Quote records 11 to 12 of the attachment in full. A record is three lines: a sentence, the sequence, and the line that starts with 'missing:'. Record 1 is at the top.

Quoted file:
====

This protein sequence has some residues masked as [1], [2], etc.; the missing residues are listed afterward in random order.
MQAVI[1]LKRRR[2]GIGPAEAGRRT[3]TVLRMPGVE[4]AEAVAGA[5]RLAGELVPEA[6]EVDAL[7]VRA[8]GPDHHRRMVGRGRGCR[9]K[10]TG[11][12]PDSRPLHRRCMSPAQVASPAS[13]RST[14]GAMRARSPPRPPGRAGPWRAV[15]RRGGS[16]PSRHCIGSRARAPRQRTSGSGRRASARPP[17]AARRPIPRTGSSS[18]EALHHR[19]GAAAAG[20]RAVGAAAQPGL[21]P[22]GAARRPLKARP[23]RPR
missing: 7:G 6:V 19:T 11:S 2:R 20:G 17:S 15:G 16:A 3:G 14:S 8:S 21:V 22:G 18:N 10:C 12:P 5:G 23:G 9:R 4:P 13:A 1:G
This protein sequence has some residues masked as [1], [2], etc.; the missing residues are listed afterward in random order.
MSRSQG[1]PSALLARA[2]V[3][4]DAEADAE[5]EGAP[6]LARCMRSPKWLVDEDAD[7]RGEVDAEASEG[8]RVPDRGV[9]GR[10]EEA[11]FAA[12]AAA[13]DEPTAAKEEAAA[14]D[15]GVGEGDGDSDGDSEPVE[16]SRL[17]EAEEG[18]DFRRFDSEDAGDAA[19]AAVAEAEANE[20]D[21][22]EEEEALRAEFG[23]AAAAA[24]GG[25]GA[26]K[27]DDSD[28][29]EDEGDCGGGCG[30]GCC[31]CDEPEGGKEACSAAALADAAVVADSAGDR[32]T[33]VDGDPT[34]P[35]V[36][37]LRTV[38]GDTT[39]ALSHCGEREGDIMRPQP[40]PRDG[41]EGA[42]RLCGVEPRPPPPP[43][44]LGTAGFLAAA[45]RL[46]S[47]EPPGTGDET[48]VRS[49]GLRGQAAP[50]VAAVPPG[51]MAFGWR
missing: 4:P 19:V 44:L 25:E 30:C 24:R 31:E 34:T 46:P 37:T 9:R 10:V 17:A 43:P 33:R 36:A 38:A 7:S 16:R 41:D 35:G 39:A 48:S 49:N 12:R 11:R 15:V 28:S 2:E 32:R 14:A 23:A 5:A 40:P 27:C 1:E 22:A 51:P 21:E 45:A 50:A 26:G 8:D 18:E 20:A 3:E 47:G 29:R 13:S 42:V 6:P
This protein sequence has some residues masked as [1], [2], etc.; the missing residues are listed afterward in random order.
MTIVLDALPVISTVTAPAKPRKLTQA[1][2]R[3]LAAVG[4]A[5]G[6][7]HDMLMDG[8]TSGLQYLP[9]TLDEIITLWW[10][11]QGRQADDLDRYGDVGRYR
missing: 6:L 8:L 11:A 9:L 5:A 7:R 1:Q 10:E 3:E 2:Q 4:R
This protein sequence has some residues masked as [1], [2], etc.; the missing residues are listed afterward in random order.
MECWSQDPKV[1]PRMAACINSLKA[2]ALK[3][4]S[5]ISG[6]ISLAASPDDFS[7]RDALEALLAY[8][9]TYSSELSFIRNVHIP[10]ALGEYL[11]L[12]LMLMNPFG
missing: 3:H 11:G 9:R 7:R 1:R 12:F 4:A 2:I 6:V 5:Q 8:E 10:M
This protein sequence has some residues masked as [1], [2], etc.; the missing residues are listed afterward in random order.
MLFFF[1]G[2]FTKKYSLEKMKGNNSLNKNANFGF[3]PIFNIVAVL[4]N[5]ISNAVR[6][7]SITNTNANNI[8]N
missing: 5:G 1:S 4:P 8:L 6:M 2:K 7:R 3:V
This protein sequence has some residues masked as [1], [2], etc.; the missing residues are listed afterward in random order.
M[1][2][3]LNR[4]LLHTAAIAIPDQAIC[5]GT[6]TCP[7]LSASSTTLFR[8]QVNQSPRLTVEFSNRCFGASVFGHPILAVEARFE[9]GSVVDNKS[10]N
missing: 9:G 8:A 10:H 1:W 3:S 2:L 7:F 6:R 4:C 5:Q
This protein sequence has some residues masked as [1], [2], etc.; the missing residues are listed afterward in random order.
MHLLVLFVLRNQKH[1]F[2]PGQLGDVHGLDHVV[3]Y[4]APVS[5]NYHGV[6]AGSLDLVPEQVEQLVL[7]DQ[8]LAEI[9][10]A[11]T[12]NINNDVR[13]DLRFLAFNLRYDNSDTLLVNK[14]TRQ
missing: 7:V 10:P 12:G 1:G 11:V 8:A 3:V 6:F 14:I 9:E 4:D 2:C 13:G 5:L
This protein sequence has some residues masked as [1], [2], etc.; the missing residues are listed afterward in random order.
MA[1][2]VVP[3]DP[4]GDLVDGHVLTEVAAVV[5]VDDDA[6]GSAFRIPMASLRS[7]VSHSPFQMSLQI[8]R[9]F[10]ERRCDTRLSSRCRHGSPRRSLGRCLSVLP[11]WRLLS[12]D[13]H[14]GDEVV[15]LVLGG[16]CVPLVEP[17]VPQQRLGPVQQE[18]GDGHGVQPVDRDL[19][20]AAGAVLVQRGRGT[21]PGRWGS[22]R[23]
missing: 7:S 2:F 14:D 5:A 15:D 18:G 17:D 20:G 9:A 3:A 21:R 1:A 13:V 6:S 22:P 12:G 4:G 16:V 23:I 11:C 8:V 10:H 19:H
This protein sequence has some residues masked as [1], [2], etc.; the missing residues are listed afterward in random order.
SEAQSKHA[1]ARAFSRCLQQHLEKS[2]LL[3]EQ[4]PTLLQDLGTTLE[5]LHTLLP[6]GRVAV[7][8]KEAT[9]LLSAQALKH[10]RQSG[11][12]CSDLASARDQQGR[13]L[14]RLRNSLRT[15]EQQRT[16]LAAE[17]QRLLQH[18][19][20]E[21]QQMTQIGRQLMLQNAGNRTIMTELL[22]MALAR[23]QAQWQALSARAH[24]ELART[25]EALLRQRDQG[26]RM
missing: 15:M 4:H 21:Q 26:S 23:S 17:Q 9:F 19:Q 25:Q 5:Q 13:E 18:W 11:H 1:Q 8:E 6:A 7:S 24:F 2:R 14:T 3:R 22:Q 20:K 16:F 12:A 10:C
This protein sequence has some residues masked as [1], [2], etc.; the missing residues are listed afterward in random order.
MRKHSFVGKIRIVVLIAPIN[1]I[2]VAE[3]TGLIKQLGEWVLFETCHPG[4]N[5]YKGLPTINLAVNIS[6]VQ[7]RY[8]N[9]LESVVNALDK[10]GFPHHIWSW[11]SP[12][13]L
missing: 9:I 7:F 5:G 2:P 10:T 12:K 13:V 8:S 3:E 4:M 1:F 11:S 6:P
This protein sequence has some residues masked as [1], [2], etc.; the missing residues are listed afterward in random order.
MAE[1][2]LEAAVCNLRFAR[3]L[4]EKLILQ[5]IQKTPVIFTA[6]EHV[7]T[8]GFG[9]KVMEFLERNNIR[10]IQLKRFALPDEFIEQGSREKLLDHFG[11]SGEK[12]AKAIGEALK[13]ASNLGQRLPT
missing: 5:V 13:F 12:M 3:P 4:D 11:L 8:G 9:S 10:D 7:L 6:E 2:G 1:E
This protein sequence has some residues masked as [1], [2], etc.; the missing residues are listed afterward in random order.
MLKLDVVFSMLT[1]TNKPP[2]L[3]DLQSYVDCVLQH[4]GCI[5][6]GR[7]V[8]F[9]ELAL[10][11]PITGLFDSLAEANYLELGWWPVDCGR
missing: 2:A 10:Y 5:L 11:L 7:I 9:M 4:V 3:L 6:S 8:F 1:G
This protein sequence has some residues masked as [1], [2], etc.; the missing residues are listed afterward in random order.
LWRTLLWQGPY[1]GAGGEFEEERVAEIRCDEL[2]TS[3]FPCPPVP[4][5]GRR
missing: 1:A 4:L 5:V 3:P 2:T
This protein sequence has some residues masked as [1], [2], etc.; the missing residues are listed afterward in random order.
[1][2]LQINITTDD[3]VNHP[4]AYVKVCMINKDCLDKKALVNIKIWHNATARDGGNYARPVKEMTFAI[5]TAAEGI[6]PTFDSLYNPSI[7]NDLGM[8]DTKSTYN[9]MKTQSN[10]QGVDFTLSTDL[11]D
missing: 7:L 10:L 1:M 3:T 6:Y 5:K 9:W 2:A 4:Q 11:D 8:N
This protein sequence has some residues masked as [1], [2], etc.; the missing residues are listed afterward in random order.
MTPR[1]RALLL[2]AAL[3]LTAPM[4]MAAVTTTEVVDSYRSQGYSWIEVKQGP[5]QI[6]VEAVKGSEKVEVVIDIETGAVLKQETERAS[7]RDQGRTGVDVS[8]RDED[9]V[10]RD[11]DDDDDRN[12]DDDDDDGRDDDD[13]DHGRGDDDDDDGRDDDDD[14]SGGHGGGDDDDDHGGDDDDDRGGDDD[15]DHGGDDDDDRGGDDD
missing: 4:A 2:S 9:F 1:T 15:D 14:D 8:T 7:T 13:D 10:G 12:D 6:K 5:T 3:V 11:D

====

This protein sequence has some residues masked as [1], [2], etc.; the missing residues are listed afterward in random order.
MAE[1][2]LEAAVCNLRFAR[3]L[4]EKLILQ[5]IQKTPVIFTA[6]EHV[7]T[8]GFG[9]KVMEFLERNNIR[10]IQLKRFALPDEFIEQGSREKLLDHFG[11]SGEK[12]AKAIGEALK[13]ASNLGQRLPT
missing: 5:V 13:F 12:M 3:P 4:D 11:L 8:G 9:S 10:D 7:L 6:E 2:G 1:E
This protein sequence has some residues masked as [1], [2], etc.; the missing residues are listed afterward in random order.
MLKLDVVFSMLT[1]TNKPP[2]L[3]DLQSYVDCVLQH[4]GCI[5][6]GR[7]V[8]F[9]ELAL[10][11]PITGLFDSLAEANYLELGWWPVDCGR
missing: 2:A 10:Y 5:L 11:L 7:I 9:M 4:V 3:L 6:S 8:F 1:G